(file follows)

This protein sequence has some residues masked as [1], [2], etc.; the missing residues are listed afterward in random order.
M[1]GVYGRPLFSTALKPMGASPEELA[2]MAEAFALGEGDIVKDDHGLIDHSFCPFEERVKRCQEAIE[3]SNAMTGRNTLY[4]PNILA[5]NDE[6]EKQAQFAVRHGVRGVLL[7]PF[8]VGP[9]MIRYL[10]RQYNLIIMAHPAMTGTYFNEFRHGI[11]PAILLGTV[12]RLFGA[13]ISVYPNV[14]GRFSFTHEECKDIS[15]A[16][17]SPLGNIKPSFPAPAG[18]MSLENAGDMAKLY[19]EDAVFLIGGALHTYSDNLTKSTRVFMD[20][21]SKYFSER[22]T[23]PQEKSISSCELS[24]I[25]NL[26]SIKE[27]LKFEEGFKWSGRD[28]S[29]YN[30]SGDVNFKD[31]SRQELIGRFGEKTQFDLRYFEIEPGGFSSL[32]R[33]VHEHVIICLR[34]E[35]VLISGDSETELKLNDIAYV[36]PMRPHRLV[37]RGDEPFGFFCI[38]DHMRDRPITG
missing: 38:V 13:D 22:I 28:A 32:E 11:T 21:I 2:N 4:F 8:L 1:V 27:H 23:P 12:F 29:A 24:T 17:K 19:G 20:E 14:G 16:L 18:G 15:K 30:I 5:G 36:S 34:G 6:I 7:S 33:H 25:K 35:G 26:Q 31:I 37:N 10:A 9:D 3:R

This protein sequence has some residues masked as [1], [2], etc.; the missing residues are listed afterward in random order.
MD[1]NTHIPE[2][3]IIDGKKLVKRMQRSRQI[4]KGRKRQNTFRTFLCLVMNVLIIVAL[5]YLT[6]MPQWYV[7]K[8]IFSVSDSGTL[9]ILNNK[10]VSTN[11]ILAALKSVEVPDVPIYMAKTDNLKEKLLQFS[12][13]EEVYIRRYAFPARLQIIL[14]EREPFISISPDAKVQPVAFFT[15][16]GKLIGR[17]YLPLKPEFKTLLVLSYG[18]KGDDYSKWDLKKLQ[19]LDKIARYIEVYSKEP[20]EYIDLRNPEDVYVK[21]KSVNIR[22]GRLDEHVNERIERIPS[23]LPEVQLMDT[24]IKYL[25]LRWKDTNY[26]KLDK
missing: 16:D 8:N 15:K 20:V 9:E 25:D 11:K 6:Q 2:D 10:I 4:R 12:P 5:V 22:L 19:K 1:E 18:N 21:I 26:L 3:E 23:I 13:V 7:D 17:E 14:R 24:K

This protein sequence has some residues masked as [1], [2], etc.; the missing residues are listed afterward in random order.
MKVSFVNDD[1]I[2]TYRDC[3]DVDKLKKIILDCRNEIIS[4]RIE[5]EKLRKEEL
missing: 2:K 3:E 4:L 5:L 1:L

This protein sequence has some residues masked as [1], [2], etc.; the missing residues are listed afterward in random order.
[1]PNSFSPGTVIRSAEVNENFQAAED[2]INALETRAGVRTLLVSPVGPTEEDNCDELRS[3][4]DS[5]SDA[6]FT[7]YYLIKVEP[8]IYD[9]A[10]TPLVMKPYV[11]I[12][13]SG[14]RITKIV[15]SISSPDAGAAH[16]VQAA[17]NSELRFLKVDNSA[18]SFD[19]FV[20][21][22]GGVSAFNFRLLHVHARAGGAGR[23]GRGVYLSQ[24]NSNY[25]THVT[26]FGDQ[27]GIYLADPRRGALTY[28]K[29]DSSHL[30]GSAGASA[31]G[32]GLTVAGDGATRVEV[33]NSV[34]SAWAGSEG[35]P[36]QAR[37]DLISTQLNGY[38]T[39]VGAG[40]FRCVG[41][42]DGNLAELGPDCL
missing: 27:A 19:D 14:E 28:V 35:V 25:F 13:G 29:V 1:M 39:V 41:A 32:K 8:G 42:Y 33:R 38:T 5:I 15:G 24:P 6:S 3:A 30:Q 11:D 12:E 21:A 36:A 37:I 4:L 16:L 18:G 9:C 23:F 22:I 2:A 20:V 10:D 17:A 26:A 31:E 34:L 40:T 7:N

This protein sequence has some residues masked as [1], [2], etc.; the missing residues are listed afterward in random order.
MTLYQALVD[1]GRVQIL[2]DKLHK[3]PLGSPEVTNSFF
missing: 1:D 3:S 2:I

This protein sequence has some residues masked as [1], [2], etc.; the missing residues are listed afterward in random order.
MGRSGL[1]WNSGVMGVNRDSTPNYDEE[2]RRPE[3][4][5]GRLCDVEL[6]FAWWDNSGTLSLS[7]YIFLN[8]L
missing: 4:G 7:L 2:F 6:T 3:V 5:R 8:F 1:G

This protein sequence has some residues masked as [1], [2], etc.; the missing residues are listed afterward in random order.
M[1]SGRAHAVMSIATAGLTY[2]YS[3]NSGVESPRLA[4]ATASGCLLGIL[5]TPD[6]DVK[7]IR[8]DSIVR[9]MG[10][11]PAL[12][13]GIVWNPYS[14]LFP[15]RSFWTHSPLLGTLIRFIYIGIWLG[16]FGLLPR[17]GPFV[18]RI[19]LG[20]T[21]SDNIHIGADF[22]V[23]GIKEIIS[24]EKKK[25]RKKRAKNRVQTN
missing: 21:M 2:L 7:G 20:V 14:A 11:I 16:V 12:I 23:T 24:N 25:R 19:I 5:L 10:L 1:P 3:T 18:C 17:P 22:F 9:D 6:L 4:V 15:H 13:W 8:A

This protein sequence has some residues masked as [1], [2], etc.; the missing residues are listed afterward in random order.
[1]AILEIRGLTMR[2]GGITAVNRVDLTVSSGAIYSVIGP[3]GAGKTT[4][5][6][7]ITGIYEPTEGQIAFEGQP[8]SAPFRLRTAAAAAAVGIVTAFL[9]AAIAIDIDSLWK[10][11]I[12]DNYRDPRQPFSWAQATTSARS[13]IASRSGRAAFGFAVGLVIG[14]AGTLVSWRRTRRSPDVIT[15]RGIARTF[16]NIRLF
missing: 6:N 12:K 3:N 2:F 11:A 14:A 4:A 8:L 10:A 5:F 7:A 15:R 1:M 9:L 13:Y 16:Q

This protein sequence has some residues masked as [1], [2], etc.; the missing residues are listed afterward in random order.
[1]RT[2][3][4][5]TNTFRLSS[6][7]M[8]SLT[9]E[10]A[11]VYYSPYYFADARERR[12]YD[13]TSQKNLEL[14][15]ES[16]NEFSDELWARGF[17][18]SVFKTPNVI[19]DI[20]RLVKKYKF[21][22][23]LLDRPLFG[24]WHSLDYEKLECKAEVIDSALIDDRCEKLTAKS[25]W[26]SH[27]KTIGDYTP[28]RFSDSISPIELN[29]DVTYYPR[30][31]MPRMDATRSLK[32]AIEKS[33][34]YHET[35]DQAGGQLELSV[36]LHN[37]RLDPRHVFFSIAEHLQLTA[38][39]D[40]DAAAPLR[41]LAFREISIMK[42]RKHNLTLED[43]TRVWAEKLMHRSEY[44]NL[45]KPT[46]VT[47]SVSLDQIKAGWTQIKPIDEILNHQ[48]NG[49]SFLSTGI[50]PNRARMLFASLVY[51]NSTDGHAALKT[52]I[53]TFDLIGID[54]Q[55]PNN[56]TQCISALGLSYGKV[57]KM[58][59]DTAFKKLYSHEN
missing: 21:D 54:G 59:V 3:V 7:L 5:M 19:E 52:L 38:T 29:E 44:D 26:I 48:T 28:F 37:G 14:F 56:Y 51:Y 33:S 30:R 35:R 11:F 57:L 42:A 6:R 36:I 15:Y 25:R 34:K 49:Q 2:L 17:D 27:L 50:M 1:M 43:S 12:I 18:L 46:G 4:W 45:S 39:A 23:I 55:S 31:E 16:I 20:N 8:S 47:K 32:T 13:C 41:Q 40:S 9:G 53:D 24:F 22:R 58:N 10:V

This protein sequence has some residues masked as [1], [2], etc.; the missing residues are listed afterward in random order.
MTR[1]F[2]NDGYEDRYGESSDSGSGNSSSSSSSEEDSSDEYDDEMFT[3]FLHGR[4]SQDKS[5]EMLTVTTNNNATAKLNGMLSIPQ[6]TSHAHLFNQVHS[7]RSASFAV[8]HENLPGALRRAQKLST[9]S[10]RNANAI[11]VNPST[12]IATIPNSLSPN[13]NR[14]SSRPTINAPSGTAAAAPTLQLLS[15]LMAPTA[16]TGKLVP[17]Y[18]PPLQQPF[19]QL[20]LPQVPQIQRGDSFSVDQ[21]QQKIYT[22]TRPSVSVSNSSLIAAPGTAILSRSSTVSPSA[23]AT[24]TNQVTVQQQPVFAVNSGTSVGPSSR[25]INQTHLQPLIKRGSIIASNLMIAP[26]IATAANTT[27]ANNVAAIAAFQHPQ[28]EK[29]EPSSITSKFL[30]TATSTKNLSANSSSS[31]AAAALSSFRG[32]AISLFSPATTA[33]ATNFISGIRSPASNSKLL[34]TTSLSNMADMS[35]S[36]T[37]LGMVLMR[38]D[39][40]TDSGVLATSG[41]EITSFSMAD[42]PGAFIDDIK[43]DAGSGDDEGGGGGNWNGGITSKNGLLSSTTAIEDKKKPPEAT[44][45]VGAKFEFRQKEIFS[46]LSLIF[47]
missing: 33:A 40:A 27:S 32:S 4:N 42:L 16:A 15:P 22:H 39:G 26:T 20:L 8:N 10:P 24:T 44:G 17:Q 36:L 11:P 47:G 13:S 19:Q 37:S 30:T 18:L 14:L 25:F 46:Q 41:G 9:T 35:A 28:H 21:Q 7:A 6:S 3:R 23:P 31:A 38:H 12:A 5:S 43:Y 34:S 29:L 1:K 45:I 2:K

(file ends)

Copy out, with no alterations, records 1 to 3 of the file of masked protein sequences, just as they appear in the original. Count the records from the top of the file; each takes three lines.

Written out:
This protein sequence has some residues masked as [1], [2], etc.; the missing residues are listed afterward in random order.
M[1]GVYGRPLFSTALKPMGASPEELA[2]MAEAFALGEGDIVKDDHGLIDHSFCPFEERVKRCQEAIE[3]SNAMTGRNTLY[4]PNILA[5]NDE[6]EKQAQFAVRHGVRGVLL[7]PF[8]VGP[9]MIRYL[10]RQYNLIIMAHPAMTGTYFNEFRHGI[11]PAILLGTV[12]RLFGA[13]ISVYPNV[14]GRFSFTHEECKDIS[15]A[16][17]SPLGNIKPSFPAPAG[18]MSLENAGDMAKLY[19]EDAVFLIGGALHTYSDNLTKSTRVFMD[20][21]SKYFSER[22]T[23]PQEKSISSCELS[24]I[25]NL[26]SIKE[27]LKFEEGFKWSGRD[28]S[29]YN[30]SGDVNFKD[31]SRQELIGRFGEKTQFDLRYFEIEPGGFSSL[32]R[33]VHEHVIICLR[34]E[35]VLISGDSETELKLNDIAYV[36]PMRPHRLV[37]RGDEPFGFFCI[38]DHMRDRPITG
missing: 38:V 13:D 22:I 28:A 32:E 11:T 21:I 2:N 4:F 8:L 1:V 27:H 23:P 12:F 29:A 24:T 17:K 19:G 20:E 14:G 16:L 18:G 15:K 30:I 5:G 36:S 34:G 6:I 7:S 33:H 25:K 35:G 26:Q 31:I 37:N 10:A 9:D 3:R

This protein sequence has some residues masked as [1], [2], etc.; the missing residues are listed afterward in random order.
MD[1]NTHIPE[2][3]IIDGKKLVKRMQRSRQI[4]KGRKRQNTFRTFLCLVMNVLIIVAL[5]YLT[6]MPQWYV[7]K[8]IFSVSDSGTL[9]ILNNK[10]VSTN[11]ILAALKSVEVPDVPIYMAKTDNLKEKLLQFS[12][13]EEVYIRRYAFPARLQIIL[14]EREPFISISPDAKVQPVAFFT[15][16]GKLIGR[17]YLPLKPEFKTLLVLSYG[18]KGDDYSKWDLKKLQ[19]LDKIARYIEVYSKEP[20]EYIDLRNPEDVYVK[21]KSVNIR[22]GRLDEHVNERIERIPS[23]LPEVQLMDT[24]IKYL[25]LRWKDTNY[26]KLDK
missing: 16:D 8:N 15:K 20:V 9:E 25:D 11:K 6:Q 2:D 10:I 4:R 12:P 5:V 22:L 19:K 1:E 18:N 21:I 26:L 3:E 23:I 13:V 7:D 17:E 14:R 24:K

This protein sequence has some residues masked as [1], [2], etc.; the missing residues are listed afterward in random order.
MKVSFVNDD[1]I[2]TYRDC[3]DVDKLKKIILDCRNEIIS[4]RIE[5]EKLRKEEL
missing: 2:K 3:E 4:L 5:L 1:L